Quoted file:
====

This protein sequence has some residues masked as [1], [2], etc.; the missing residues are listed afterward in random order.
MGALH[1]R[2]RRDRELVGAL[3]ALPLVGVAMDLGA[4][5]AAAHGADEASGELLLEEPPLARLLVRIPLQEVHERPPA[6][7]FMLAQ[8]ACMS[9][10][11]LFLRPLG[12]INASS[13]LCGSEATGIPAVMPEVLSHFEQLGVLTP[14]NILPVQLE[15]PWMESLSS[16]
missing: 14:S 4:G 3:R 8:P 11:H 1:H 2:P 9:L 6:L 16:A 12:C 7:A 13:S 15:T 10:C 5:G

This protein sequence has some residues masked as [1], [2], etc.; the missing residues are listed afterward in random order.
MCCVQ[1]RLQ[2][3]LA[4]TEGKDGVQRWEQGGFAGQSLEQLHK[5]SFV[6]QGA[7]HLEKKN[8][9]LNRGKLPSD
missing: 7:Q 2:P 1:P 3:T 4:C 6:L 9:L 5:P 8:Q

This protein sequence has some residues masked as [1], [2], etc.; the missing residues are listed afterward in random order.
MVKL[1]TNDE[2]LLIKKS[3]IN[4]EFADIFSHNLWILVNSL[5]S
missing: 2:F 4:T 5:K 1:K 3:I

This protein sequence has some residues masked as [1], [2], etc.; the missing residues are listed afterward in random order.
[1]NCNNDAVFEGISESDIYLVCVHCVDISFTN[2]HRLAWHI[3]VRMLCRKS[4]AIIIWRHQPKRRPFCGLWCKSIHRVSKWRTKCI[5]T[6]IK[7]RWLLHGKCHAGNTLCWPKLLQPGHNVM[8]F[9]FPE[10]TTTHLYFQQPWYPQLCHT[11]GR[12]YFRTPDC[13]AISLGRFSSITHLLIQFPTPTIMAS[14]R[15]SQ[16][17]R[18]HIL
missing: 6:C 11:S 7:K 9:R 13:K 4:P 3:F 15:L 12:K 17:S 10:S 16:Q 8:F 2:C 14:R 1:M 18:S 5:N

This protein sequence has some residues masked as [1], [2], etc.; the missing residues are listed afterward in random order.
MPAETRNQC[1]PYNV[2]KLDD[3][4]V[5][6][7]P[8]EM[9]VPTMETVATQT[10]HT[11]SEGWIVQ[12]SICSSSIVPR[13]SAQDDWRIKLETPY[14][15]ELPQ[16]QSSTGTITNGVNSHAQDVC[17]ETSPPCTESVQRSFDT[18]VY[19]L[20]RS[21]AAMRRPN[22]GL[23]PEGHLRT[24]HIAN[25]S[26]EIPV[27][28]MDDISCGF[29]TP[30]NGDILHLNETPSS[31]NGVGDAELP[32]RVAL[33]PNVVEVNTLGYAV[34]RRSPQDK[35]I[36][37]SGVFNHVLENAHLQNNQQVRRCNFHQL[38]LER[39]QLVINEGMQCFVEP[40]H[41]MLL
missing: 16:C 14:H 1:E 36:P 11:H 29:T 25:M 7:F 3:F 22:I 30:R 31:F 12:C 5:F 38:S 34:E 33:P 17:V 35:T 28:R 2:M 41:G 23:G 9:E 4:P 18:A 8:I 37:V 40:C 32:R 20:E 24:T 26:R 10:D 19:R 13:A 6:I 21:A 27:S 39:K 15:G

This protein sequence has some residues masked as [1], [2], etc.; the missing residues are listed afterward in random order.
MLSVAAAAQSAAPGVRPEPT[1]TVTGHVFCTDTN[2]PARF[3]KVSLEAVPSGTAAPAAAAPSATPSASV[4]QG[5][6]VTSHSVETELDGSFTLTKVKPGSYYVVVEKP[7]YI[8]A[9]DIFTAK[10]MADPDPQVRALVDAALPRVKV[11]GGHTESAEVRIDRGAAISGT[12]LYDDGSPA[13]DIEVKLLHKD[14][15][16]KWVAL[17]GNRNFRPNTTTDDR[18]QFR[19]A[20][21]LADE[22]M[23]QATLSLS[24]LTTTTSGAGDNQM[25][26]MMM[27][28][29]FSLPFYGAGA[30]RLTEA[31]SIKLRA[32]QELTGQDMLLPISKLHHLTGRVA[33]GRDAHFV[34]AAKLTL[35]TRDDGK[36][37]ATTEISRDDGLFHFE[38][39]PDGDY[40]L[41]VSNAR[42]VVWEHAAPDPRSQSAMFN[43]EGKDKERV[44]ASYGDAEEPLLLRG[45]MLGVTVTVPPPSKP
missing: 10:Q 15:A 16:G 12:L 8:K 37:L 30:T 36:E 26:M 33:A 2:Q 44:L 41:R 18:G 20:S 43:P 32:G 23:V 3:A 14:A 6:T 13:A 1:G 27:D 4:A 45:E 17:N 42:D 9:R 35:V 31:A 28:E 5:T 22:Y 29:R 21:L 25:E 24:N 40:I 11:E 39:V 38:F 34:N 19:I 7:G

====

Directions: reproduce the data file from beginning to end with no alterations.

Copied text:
This protein sequence has some residues masked as [1], [2], etc.; the missing residues are listed afterward in random order.
MGALH[1]R[2]RRDRELVGAL[3]ALPLVGVAMDLGA[4][5]AAAHGADEASGELLLEEPPLARLLVRIPLQEVHERPPA[6][7]FMLAQ[8]ACMS[9][10][11]LFLRPLG[12]INASS[13]LCGSEATGIPAVMPEVLSHFEQLGVLTP[14]NILPVQLE[15]PWMESLSS[16]
missing: 14:S 4:G 3:R 8:P 11:H 1:H 2:P 9:L 6:L 16:A 12:C 7:A 13:S 15:T 10:C 5:G

This protein sequence has some residues masked as [1], [2], etc.; the missing residues are listed afterward in random order.
MCCVQ[1]RLQ[2][3]LA[4]TEGKDGVQRWEQGGFAGQSLEQLHK[5]SFV[6]QGA[7]HLEKKN[8][9]LNRGKLPSD
missing: 7:Q 2:P 1:P 3:T 4:C 6:L 9:L 5:P 8:Q

This protein sequence has some residues masked as [1], [2], etc.; the missing residues are listed afterward in random order.
MVKL[1]TNDE[2]LLIKKS[3]IN[4]EFADIFSHNLWILVNSL[5]S
missing: 2:F 4:T 5:K 1:K 3:I

This protein sequence has some residues masked as [1], [2], etc.; the missing residues are listed afterward in random order.
[1]NCNNDAVFEGISESDIYLVCVHCVDISFTN[2]HRLAWHI[3]VRMLCRKS[4]AIIIWRHQPKRRPFCGLWCKSIHRVSKWRTKCI[5]T[6]IK[7]RWLLHGKCHAGNTLCWPKLLQPGHNVM[8]F[9]FPE[10]TTTHLYFQQPWYPQLCHT[11]GR[12]YFRTPDC[13]AISLGRFSSITHLLIQFPTPTIMAS[14]R[15]SQ[16][17]R[18]HIL
missing: 6:C 11:S 7:K 9:R 13:K 4:P 3:F 15:L 12:K 17:S 10:S 16:Q 8:F 2:C 14:R 1:M 18:S 5:N

This protein sequence has some residues masked as [1], [2], etc.; the missing residues are listed afterward in random order.
MPAETRNQC[1]PYNV[2]KLDD[3][4]V[5][6][7]P[8]EM[9]VPTMETVATQT[10]HT[11]SEGWIVQ[12]SICSSSIVPR[13]SAQDDWRIKLETPY[14][15]ELPQ[16]QSSTGTITNGVNSHAQDVC[17]ETSPPCTESVQRSFDT[18]VY[19]L[20]RS[21]AAMRRPN[22]GL[23]PEGHLRT[24]HIAN[25]S[26]EIPV[27][28]MDDISCGF[29]TP[30]NGDILHLNETPSS[31]NGVGDAELP[32]RVAL[33]PNVVEVNTLGYAV[34]RRSPQDK[35]I[36][37]SGVFNHVLENAHLQNNQQVRRCNFHQL[38]LER[39]QLVINEGMQCFVEP[40]H[41]MLL
missing: 16:C 14:H 1:E 36:P 11:H 29:T 25:M 7:F 3:F 22:I 30:R 31:F 12:C 5:F 38:S 34:E 33:P 17:V 35:T 28:R 2:M 41:G 23:G 9:E 4:P 18:A 8:I 37:V 40:C 32:R 20:E 24:T 26:R 10:D 19:R 13:A 6:I 21:A 27:S 39:K 15:G

This protein sequence has some residues masked as [1], [2], etc.; the missing residues are listed afterward in random order.
MLSVAAAAQSAAPGVRPEPT[1]TVTGHVFCTDTN[2]PARF[3]KVSLEAVPSGTAAPAAAAPSATPSASV[4]QG[5][6]VTSHSVETELDGSFTLTKVKPGSYYVVVEKP[7]YI[8]A[9]DIFTAK[10]MADPDPQVRALVDAALPRVKV[11]GGHTESAEVRIDRGAAISGT[12]LYDDGSPA[13]DIEVKLLHKD[14][15][16]KWVAL[17]GNRNFRPNTTTDDR[18]QFR[19]A[20][21]LADE[22]M[23]QATLSLS[24]LTTTTSGAGDNQM[25][26]MMM[27][28][29]FSLPFYGAGA[30]RLTEA[31]SIKLRA[32]QELTGQDMLLPISKLHHLTGRVA[33]GRDAHFV[34]AAKLTL[35]TRDDGK[36][37]ATTEISRDDGLFHFE[38][39]PDGDY[40]L[41]VSNAR[42]VVWEHAAPDPRSQSAMFN[43]EGKDKERV[44]ASYGDAEEPLLLRG[45]MLGVTVTVPPPSKP
missing: 10:Q 15:A 16:G 12:L 8:K 37:L 30:T 36:E 26:M 33:A 2:Q 44:L 41:R 18:G 20:S 43:P 32:G 23:V 3:A 14:A 6:T 13:A 1:G 27:D 4:A 45:E 17:N 42:D 9:R 35:V 31:A 28:E 5:T 22:Y 29:R 21:L 25:E 24:N 40:I 11:E 39:V 38:F 34:N 19:I 7:G